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Playgrounds and hospitals 'deliberately' targeted by Syrian government: Amnesty

Residents of Idlib interviewed by rights group say bombarded civilian areas were not located near military targets
Amnesty noted an increase in Syrian and Russian government bombardment of Idlib in March (AFP)

Syrian government forces have continued to "indiscriminately" target schools, hospitals and bakeries across rebel-held Idlib province, a new report by Amnesty International has revealed. 

The rights group noted that Syrian government forces, alongside its ally Russia, had escalated its air strikes and artillery bombardment of Idlib in the last month. 

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Based on interviews with residents, verified through analysis of video footage, and open-source information such as satellite imagery, Amnesty concluded that the bombardment of civilian infrastructure amounted to "war crimes".

Amnesty's assessment also comes after residents across Idlib told Middle East Eye in February that "nothing had changed" in the rebel area, despite a deal worked out between Russia and Turkey in November designed to keep the warring parties apart and create a buffer zone around the rebel redoubt.  

'Deliberate nature' of attacks 

One Idlib province resident who spoke to Amnesty described the "deliberate nature" of a government attack on a school playground, which apparently killed a 10-year-old boy and wounded three other children.

"It was clear the school is the target because one of the rockets dropped in the playground and the rest of them dropped around the school," the resident said.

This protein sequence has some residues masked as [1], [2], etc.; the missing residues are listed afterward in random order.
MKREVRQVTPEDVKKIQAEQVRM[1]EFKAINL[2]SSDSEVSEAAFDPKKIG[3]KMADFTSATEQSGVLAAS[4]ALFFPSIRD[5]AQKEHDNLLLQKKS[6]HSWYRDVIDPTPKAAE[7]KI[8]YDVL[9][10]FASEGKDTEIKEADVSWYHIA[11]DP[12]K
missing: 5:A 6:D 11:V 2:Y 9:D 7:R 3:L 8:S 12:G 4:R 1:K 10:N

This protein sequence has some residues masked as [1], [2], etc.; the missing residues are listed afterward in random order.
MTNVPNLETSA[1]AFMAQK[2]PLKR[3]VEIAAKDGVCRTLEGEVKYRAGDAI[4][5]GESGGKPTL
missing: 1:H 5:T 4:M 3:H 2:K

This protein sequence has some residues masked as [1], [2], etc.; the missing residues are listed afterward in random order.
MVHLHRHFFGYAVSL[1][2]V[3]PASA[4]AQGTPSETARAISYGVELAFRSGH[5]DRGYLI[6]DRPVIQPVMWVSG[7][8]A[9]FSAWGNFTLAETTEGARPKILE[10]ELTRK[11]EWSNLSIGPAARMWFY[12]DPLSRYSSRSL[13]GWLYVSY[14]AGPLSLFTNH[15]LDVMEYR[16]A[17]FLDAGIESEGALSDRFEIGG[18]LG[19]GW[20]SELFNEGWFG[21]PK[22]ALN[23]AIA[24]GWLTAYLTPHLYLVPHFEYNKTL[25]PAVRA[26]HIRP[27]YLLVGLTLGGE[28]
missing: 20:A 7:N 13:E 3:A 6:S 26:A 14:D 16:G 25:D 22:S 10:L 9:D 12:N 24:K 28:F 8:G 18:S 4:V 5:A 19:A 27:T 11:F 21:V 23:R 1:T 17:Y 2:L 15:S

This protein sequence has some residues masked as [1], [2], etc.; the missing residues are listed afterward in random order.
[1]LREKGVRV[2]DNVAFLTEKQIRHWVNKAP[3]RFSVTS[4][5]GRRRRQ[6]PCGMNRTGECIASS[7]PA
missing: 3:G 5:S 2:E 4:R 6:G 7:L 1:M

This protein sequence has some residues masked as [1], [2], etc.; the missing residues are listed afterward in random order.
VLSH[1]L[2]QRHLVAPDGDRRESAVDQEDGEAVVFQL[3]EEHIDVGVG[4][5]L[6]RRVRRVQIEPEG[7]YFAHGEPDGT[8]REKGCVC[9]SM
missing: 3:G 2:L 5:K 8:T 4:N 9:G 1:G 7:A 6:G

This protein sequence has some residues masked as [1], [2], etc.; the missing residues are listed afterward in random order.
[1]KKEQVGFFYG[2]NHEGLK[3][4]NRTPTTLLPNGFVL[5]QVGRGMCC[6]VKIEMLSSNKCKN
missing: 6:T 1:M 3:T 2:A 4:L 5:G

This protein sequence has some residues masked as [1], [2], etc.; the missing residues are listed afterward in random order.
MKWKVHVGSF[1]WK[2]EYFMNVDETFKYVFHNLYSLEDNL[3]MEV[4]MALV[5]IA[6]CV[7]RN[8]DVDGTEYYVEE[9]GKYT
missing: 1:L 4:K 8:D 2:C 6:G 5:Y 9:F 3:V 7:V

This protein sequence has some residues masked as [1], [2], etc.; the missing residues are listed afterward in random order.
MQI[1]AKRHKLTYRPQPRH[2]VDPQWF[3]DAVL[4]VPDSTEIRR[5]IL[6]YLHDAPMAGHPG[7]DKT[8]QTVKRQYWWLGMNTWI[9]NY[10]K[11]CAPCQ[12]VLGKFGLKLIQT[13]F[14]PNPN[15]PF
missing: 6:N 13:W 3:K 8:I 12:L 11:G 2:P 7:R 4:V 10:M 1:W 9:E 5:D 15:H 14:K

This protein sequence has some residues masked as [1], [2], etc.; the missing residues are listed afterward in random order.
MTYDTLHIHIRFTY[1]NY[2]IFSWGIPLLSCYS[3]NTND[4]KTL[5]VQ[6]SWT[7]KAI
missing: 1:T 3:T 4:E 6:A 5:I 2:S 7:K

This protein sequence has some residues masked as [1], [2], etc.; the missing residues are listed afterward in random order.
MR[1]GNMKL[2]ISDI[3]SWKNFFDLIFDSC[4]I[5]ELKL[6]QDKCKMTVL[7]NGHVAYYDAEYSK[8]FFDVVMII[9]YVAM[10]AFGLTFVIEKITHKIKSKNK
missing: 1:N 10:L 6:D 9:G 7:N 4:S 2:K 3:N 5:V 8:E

"There are no military targets there. No HTS [Hay'at Tahrir al-Sham militants] or any other factions. This area is located in the demilitarisation zone, so there is really nothing there." 

Staff at a field hospital in Saraqeb, a central Idlib town, also told Amnesty that an attack on a medical facility in the area had killed a 10-year-old boy and wounded two young boys. 

Both accounts noted that no military targets were in the vicinity of the civilian infrastructure targeted by President Bashar al-Assad's forces. 

Syrian and Russian government attacks have persisted in Idlib despite its designation as demilitarisation zone (MEE Graphics)
Syrian and Russian government attacks have persisted in Idlib despite its designation as demilitarisation zone (MEE Graphics)

Commenting on the attacks, Lynn Malouf, Amnesty International's Middle East director, described the attacks on Idlib as a repetition of previous bombardment of rebel-held areas during Syria's eight-year civil war. 

"The ongoing attacks in Idlib fit the same pattern we've seen before, in Aleppo, Daraa, Damascus countryside, whereby Syrian government forces hit hospitals, medical facilities, emergency responders, bakeries, schools, leaving people no choice but to flee,"  Maalouf said in a statement.  

"Deliberate attacks on civilians and on civilian objects, including hospitals and other medical facilities, and indiscriminate attacks that kill or injure civilians are war crimes." 

Continued fighting has also meant thousands of civilians have been displaced, as they shuttle themselves from one rebel-held area to another, in a bid to stay alive. 

UN officials warned the Security Council in February that "harsh winter conditions" and "ongoing hostilities" have led to the displacement of "tens of thousands more civilians".

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